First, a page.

By Nicola Berkovic
FAMILY violence is a “form of terrorism”, even though the goal of it might be personal rather than political, says a family law judge.
Federal Circuit Court judge Joe Harman has also launched an extraordinary attack on the adversarial nature of the family law system, saying the best interests of children were compromised when parents tried to represent themselves in court.
He said a fair trial could not be delivered “in any meaningful way” when parties were self-represented, but this happened in more than 30 per cent of cases in his court.
His statements were made in a judgment involving a physically violent father who terrified his ex-wife and three children by repeatedly driving past their home, phoning them in the middle of the night and turning up at the children’s school and extra-curricular activities.
Judge Harman said that these actions fitted with the dictionary definition of “terrorism” — the “systematic use of violence and intimidation to achieve some goal”.
“The goal to be achieved by the father is personal rather than political,” he said. “However, his coercive and controlling behaviours are and remain ‘terrorism’.”
Judge Harman’s comments come as Victoria this week launched a royal commission into family violence. They raise strong concerns about the family law system.
The judge handed sole care of the three children, aged 11, 14 and 15, to the mother and restrained the father from coming within 500m of their home or schools.
However, he said a fair trial simply could not be achieved in this case because the father was unrepresented and — through no fault of his own — prosecuted his case very poorly, failing to cross-examine the mother on any area of importance or relevance.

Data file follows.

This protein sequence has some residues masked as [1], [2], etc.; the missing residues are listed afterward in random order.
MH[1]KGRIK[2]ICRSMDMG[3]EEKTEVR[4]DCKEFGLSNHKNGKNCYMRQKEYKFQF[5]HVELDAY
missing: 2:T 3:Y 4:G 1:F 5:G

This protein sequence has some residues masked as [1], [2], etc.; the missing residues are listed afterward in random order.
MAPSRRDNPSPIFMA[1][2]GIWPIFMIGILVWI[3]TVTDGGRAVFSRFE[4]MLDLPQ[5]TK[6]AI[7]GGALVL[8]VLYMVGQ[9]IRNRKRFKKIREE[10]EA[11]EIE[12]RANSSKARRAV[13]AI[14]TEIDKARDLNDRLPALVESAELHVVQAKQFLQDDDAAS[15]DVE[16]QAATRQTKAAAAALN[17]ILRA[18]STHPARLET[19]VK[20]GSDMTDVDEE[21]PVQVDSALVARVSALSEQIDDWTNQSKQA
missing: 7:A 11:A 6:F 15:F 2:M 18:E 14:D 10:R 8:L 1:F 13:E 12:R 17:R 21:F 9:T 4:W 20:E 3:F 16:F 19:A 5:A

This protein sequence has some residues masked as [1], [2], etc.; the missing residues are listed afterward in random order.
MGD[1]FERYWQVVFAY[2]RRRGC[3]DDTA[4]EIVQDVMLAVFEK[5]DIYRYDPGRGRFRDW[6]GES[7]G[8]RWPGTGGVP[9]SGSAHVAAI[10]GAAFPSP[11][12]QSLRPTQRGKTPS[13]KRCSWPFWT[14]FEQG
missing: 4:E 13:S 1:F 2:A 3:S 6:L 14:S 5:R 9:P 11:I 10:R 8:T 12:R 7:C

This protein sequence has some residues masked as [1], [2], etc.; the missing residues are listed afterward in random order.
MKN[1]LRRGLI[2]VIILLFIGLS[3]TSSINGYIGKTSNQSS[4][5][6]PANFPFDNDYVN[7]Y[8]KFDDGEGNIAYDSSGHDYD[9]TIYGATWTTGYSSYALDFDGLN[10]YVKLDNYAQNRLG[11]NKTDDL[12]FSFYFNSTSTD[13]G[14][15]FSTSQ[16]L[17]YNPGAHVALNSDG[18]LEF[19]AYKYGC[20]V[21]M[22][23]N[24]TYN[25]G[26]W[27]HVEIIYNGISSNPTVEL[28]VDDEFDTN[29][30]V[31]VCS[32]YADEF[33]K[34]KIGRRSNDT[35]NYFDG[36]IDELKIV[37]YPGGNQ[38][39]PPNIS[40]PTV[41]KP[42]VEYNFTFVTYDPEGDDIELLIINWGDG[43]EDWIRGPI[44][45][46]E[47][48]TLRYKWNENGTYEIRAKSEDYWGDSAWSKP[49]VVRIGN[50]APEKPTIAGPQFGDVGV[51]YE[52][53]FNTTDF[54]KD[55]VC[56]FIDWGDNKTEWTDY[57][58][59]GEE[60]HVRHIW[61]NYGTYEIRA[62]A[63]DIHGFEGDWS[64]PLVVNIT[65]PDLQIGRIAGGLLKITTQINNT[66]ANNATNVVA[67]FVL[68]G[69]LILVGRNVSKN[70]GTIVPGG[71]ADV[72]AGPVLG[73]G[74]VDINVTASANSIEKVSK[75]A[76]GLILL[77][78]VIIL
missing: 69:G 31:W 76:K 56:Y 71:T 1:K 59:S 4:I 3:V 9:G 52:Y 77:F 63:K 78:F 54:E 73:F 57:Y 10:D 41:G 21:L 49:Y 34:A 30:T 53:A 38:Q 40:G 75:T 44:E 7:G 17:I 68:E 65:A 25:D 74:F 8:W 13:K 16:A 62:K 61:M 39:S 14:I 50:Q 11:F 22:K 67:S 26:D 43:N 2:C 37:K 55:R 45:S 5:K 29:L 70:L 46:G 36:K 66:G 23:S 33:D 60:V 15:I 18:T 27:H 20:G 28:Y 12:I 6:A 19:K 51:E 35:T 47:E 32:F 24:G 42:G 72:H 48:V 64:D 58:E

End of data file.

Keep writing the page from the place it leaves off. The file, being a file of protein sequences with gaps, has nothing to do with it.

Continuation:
“That is a matter of profound significance, bearing in mind that the best interests of children is the subject matter of the trial,” he said.
While in this case he said it did not affect the outcome, Judge Harman said he believed it was just as important for a parent fighting for custody of a child to get access to a lawyer as it was for a criminal facing jail time.
“The deprivation of a relationship between a parent and a child and the massive interference that this represents … is surely of equal importance to a loss of liberty,” he said.
Judge Harman said in popular fiction, such as the film The Castle, it was possible for David to slay Goliath, but in reality this was rare.
“In real life, when Daniel is thrown to the lions (to mix or change metaphors for one moment) he is consumed,” he said.
“An outline of trial processes does not operate as an ‘angel’ to keep Daniel safe from the lion’s jaws. They close and the lion’s jaws tear the mythical Daniel apart.”
He said it was “fanciful” to think that a 20-minute explanation of the rules of evidence at the start of a trial could equip litigants with the skills needed to prosecute their case in court.
Judge Harman questioned whether it was time to overhaul the system.
He said that courts had been slow to recognise the reality of self-representation, but a process that better protected against such “manifest inequalities” could only enhance the perception and attainment of justice and ultimately the best interests of children.
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